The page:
Cavani pivotal to PSG’s dreams of European success

Paris possesses such an array of outstanding qualities that is impossible not to feel a bit in envy of those who inhabit the French capital. Freshly baked baguettes, breathtaking architecture, excellent food, the Eiffel Tower, not to mention the beautiful women, have long made La Ville Lumiere one of the world’s focal points.

Until recently though, Paris was a crucial ingredient short of matching the glamour of cities such as Milan, Madrid, Barcelona, London and, to a lesser extent, Manchester (no Manchester bias here!) – a successful football club.

Thanks to the seemingly bottomless pit of cash that is in the Qatar Investment Authority’s wallet, Paris’ profile in world football has raised enormously over the last 24 months as PSG have launched a ferocious recruiting campaign, cherry picking some of the world’s best players and luring them to the Parc des Princes.

The last time a French organisation operated with such swiftness and purpose across the continent, Napoleon was in charge, but even he would baulk at PSG’s incredible financial resources.

The Parisians’ last signing, Edinson Cavani, yesterday became the fifth most expensive player of all time, behind the likes of Cristiano Ronaldo, Zinedine Zidane, Zlatan Ibrahimovic and Kaka.

To fully grasp the size of the latest French revolution, simply consider this statistic: PSG currently have four of the 30 most expensive players of all times in their ranks – five considering Zlatan Ibrahimovic, for whom Barcelona poured £59m in Inter Milan’s coffers in 2009.

Cavani will join a stellar and ever-growing cast including the likes of Lucas Moura, former Napoli team-mate Ezequiel Lavezzi, Javier Pastore and Brazil’s captain Thiago Silva, while his arrival casts doubts over Zlatan Ibrahimovic’s future.

Having been pipped to the title by Montpellier two seasons ago, PSG’s spending spree began to yield dividends last year as the Parisians secured their first league title since 1994 and came within a whisker of knocking Barcelona out of the Champions League, the competition every ambitious club lives and dies by in modern football.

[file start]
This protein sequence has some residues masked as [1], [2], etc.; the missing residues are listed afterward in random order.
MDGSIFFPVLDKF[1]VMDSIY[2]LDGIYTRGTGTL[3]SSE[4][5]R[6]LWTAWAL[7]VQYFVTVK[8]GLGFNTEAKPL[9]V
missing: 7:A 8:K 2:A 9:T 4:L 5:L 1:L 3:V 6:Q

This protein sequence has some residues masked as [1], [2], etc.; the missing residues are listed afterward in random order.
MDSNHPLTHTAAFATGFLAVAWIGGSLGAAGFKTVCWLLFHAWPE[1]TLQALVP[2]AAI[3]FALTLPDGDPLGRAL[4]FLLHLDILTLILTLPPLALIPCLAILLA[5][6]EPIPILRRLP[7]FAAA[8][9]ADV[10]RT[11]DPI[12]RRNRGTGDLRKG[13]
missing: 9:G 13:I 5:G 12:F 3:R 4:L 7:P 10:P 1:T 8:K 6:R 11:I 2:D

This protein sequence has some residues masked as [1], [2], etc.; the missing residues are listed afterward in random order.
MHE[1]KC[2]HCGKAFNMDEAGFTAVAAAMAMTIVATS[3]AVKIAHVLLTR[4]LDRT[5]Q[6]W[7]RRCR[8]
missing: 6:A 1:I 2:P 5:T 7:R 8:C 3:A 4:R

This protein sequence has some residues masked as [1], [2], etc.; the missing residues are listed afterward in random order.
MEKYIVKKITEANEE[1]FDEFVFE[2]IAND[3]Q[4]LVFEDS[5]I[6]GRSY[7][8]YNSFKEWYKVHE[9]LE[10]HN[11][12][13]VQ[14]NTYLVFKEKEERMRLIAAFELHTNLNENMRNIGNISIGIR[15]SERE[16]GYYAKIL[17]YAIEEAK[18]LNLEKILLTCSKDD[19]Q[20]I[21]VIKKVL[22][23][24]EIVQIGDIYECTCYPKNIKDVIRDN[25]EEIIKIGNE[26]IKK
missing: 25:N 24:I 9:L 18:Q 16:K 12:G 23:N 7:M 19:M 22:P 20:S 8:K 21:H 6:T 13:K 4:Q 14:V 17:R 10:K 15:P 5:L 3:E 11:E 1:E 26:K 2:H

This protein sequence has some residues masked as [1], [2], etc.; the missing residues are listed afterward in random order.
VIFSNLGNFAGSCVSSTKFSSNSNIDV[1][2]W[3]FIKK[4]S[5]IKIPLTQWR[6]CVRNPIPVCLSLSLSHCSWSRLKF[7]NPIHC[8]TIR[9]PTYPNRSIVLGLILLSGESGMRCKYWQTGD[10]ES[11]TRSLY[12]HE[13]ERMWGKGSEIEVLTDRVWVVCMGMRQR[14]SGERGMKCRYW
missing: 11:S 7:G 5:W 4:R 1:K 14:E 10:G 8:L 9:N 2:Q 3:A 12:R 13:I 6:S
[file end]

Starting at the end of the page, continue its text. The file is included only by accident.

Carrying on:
This summer, however, the French champions have parted ways with director of football Leonardo and manager Carlo Ancelotti whose replacement, former France manager Laurent Blanc, was only the fourth or fifth name on the club’s list.

Despite this slight faux pas, the arrival of Cavani is as strong a statement of intent as any PSG have made in the last two years, beating the likes of Chelsea and Manchester City in the race for the Uruguayan.

Zlatan Ibrahimovic and Thiago Silva’s arrivals were facilitated by AC Milan’s need to offload two big earners, Lucas Moura, for all his potential, was unproven in Europe, while Ezequiel Lavezzi and Javier Pastore had excelled in Serie A, but where somewhat short of being world-class players.

Cavani, instead, is a ready-made signing, a lethal finisher and a superb all-round player who scored 104 goals in just 138 appearances for Napoli in all competitions, including 29 in 34 Serie A games last season.

The Uruguayan’s transformation from wide striker at Palermo to goal machine under Mount Vesuvius was nothing short of remarkable but, despite Napoli’s attempts, the feeling was that, now at the peak of his power, Cavani would have to leave the Peninsula if he was to add more silverware to his trophy cabinet.

Whether he’ll do so at PSG, remains to be seen for while the Parisians are overwhelming favourites to retain their crown, Laurent Blanc will have a job on his hands in keeping a dressing room full of stars and bloated egos happy.

At Cavani’s official unveiling, PSG president Nasser Al-Khelaifi spoke of the club’s new profile: “The arrival of Edinson Cavani demonstrates the ability of the club to attract the best players in the world.

“The player seduced by our project is pleased to join an ambitious and eager to take on new challenges team. We are particularly pleased to offer the Parisian public a player of immense talent and one who is coveted everywhere.”

Over the last decade, Chelsea and Manchester City have embarked on spending sprees that have completely transformed their profiles, but the last time European football saw such a stellar cast assembled in such a short was at the time of Real Madrid’s Galacticos.

For them, as for PSG now, European glory was the ultimate benchmark by which their expectations were measured. The Qatar Investment Authority plans to lift the Champions League within the next four years, Edinson Cavani’s goals could prove crucial in turning the dream into reality.

Do PSG have what it takes to become serious contender for the Champions League? Are you surprised by Cavani’s decision to snub Chelsea and City? We want your views so have your say below or get involved on our Facebook page or Twitter feed.


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